During the CNN LGBTQ town hall on Thursday night, 2020 presidential hopeful Beto O’Rourke openly stated that he would seek to strip religious institutions of their tax-exempt statuses if they opposed same-sex marriage. Sen. Ben Sasse (R-NE) immediately denounced this policy as “bigoted nonsense.”
“This bigoted nonsense would target a lot of sincere Christians, Jews, and Muslims,” wrote Sasse in a statement released Friday. “Leaders from both parties have a duty to flatly condemn this attack on very basic American freedoms. This extreme intolerance is un-American. The whole point of the First Amendment is that … everyone is created with dignity and we don’t use government power to decide which religious beliefs are legitimate and which aren’t.”
During the CNN town hall on Thursday night, O’Rourke not only stated that he would support stripping churches of tax-exempt status — he also earned a round of applause and cheers from the audience for saying so.
“There can be no reward, no benefit, no tax break, for anyone or any institution, any organization in America that denies the full human rights and the full civil rights of every single one of us,” O’Rourke said. “And so, as president, we’re going to make that a priority, and we are going to stop those who are infringing upon the human rights of our fellow Americans.”
Writing for The Week, Bonnie Kristian said O’Rourke’s proposed policy is simply a “bad idea” and that it does not “hold up to scrutiny.”
“In the broader polity, it simply doesn’t hold up to scrutiny,” wrote Kristian. “Whatever one thinks about gay marriage — and tax exemptions for religious institutions, for that matter — this is a bad idea. It’s flagrantly unconstitutional content discrimination. It’s a shortsighted political strategy that will not play so well in the general election. And, realistically, it could do serious harm to vulnerable people being served by the religious institutions whose finances O’Rourke would assail.”
“The Supreme Court has come down hard on federal efforts to manipulate religious institutions’ internal decision-making processes; in 2012, for example, the justices unanimously struck down an Obama administration attempt to interfere in church hiring for ministerial roles,” Kristian continued. “This means that whatever O’Rourke says about making his proposed change “a priority,” he would face a steep uphill legal battle. That legal reality isn’t debatable, and it turns O’Rourke’s position into empty grandstanding. It’s also a safeguard that works both ways: If a President O’Rourke can strip nonprofits of tax exemptions based on their beliefs, so can a President Trump.”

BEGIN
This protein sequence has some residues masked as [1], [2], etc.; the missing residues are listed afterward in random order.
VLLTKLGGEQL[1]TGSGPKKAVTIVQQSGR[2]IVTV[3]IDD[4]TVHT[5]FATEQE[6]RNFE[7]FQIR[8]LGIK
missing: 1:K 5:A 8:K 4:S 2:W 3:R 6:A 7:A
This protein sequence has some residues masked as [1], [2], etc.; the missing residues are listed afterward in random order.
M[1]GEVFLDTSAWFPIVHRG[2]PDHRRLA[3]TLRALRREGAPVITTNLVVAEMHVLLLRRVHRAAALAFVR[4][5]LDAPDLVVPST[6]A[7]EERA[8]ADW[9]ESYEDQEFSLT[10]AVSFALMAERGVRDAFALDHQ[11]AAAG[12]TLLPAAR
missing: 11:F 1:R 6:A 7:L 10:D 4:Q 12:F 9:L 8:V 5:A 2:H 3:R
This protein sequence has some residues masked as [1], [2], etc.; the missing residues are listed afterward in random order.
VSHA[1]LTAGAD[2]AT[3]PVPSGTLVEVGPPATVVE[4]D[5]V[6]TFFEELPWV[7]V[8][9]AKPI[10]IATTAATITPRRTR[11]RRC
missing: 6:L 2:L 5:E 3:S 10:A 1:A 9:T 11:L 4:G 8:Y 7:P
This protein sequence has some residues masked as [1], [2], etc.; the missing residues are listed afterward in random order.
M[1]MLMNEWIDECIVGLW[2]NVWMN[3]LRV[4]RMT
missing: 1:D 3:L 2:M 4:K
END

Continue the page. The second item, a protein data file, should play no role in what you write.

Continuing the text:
Brad Polumbo of The Washington Examiner was even more direct, arguing that Beto wants to crack down on churches that do not support same-sex marriage.
“The candidate just spat in the face of the First Amendment. Whether you support gay marriage or not (I certainly do), this amounts to a pernicious form of government viewpoint discrimination,” wrote Polumbo. “O’Rourke wants to use the weight of the government to punish religious groups he disagrees with. It’s bizarre, immoral, and shameful.”
Some openly gay commentators, such as Dave Rubin of “The Rubin Report” and Chad Felix Greene, also blasted Beto’s call to have the government effectively regulate churches based upon their religious beliefs.
“There are many churches and temples in the United States which perform same-sex marriages. There are no mosques that do. Beto is obviously an Islamophobe. Someone call the Cancel Club!” said Dave Rubin.